Brexit likely to threaten cross border funding
Cross border co-operation has been vital in opening up the border region after decades of conflict, according to Louth Council's CEO Joan Martin.
In a lengthy address to a Seanad committee hearing on the United Kingdom's withdrawal from the EU, just ahead of the first anniversary of the shock 'Brexit vote' Ms. Martin said;
'The Border corridor suffered more than any other part of Ireland and Northern Ireland during the long political conflict which left us with a weaker economy and infrastructure, skills deficits, higher unemployment. We do not want to go back to having Border checkpoints and all of what they entailed.
The peace process and the Good Friday Agreement enabled us to address these issues. It is essential that all strands of the Agreement be maintained and protected post-Brexit.'
She highlighted how over the last 20 years, EU funding has enabled modernisation along the Border corridor, both economically and in terms of community development.
Cross-Border co-operation has never been easy. I have been involved in it since the early 1990s, ahead of the Good Friday Agreement. It was not easy then and it is still not easy.
Without the INTERREG and PEACE programmes, it is unthinkable that we could have sustained interest and engagement in this very important work.'
She highlighted some of the high profile projects which have been completed since the peace process took hold, including the new cross border M1.
'I was responsible on the Southern side for the Newry- Dundalk road project. Prior to being open ten years ago, crossing the Border from Dundalk to Newry, as I did very often, was difficult. Given the condition of the road, checkpoints and the security situation, I could have left my office an hour previously and still have been worrying about whether I would make it on time for a meeting in Newry. I can now cover the distance in ten or 15 minutes.
In a very short space of time one will be able to travel on a greenway or a canal pathway from Carlingford to Lough Neagh. This is a project which would have been unthinkable without cross-Border funding and co-operation from local authorities and communities.
She added that in terms of health care, access across the Border has become critical.
'The emergency department in Daisy Hill Hospital in Newry serves a huge part of north Louth, with the alternative being the hospital in Drogheda which would simply not be able to cope with the extra work.
She explained how the 'CAWT' project funded under the INTERREG programme which facilitates cross-Border health service links, but it is under threat.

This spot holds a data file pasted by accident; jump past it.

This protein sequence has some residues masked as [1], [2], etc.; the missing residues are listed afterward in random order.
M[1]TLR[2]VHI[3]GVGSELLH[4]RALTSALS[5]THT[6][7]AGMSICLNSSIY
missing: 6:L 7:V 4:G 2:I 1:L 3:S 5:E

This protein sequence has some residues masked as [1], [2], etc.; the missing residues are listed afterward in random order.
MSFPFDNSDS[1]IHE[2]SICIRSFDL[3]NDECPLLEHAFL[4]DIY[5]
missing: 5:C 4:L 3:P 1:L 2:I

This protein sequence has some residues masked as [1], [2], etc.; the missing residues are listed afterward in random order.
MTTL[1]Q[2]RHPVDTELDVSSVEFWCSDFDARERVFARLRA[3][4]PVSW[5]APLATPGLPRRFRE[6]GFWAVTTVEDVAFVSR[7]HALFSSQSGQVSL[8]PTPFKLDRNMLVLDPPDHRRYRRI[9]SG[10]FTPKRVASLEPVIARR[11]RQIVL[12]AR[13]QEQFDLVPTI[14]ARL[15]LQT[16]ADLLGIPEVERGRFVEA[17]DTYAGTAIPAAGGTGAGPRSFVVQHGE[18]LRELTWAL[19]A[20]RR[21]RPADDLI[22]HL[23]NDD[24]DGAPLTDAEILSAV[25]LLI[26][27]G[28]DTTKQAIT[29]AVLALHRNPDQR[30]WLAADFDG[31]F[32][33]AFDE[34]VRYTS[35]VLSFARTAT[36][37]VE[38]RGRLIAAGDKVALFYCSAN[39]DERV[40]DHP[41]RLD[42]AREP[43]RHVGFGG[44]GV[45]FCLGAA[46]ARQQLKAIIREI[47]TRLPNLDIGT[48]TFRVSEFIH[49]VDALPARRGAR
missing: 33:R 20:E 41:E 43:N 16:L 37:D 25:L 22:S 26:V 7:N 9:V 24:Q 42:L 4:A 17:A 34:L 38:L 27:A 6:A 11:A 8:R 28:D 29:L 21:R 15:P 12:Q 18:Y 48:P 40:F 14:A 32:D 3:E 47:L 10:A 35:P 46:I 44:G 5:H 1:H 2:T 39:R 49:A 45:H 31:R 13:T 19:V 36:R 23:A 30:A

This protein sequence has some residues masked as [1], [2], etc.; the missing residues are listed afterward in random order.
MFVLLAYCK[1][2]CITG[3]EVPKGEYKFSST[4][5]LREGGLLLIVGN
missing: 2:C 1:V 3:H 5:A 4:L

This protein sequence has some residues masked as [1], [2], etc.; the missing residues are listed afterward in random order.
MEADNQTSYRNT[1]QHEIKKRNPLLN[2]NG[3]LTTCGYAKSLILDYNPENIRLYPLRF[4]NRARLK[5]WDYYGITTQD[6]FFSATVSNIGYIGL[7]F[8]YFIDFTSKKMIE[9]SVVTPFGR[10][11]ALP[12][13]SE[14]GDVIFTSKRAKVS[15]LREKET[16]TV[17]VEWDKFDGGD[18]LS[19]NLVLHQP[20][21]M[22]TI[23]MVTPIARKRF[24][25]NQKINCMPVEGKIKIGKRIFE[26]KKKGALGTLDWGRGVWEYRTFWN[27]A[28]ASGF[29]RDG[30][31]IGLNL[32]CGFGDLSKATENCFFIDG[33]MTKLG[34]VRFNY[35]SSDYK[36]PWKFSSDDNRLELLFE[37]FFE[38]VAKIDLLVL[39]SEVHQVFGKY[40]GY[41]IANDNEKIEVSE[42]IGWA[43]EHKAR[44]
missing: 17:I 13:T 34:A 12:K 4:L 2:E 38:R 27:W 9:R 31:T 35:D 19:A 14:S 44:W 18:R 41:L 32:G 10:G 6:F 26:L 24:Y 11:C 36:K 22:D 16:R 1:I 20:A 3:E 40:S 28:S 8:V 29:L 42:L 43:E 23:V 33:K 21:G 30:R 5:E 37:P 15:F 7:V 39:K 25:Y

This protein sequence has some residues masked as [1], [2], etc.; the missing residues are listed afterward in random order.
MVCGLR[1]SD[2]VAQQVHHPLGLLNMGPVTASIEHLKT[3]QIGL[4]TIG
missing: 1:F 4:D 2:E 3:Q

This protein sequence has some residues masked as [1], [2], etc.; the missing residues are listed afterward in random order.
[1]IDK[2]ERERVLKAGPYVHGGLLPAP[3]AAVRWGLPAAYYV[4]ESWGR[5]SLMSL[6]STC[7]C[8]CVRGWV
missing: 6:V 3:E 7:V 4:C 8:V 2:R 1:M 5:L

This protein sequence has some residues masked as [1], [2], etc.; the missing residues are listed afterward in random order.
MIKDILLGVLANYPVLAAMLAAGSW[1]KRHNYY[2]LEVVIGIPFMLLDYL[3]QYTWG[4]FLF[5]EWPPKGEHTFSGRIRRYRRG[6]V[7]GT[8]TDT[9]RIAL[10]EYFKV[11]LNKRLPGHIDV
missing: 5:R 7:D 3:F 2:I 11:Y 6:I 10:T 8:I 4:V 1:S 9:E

'If these programmes are removed, the future will look very bleak,' said the council CEO.
She highlighted how a total of 708 patients from the Republic were treated in the Daisy Hill Hospital emergency department in one year between 2016 and 2017.
'In my office in Louth County Council there are staff members who live in Belfast and Dublin. Those who live in the North, of whom there are many, are very worried about travel times and reciprocal tax arrangements and what the future will hold for them post-Brexit.'
And the impact of Brexit on the tourism industry along the border was also raised at the Seanad session.
'Tourism is still very much a fledgling industry in Border areas because of our peripherality,' added Ms. Martin.
'We have been building the industry in recent years. In County Louth tourism is the industry with the greatest potential for economic development. However, freedom of movement is critical. Tourists will not be as anxious to travel to a Border area or cross the Border when they are unsure about what will happen or how long the journey will take. They are very uncertain about where exactly the Border is. Very often they do not know whether County Louth is in the Republic or Northern Ireland. We do not want to go back to the difficulty we experienced in the past.'
She highlighted fears in border communities where people 'face the threat of their whole way of life changing yet again. They have worked seamlessly across the Border for many years.
We are still recovering from many decades of political turmoil. Families and relatives live on both sides of the Border. Farms are literally divided by the Border, as are businesses. There can be a church in Northern Ireland and a graveyard in the Republic. It is an invisible Border for us. This impact will not be felt anywhere else in Ireland. The Border is part of us. It is part of who we are and is part of our lives every day.
Another impact could be the loss of PEACE funding. We depend on that to foster cross-community co-operation. It is only those of us who have lived and worked in the region over the decades who can see the impact PEACE money has had on cross-Border co-operation. I have been working in Louth for 40 years and I have spent the last 25 years of that doing a lot of cross-Border work. Only we can see the opportunities it has offered communities on both sides of the Border to come closer together, to work together, to have more social inclusion, to break down barriers and to address the negative impacts. We have seen that. We know how important it is.
'We need the political will of Dublin, Stormont, London and Brussels to make the financial commitment required to continue the work of those programmes.'
There is a lot more work to be done. Regarding the common travel area, we have touched over and over again on people travelling over the Border and back. I have also mentioned things like tourism. The free movement of people is essential to maintain the way of life for those who live in the Border region. It is essential for access to cross-Border education and health. It is particularly important for residents in my county, and the other Border counties in the Republic of Ireland, who did not vote to leave the EU, who did not have a vote on Brexit and who now face being affected by it.'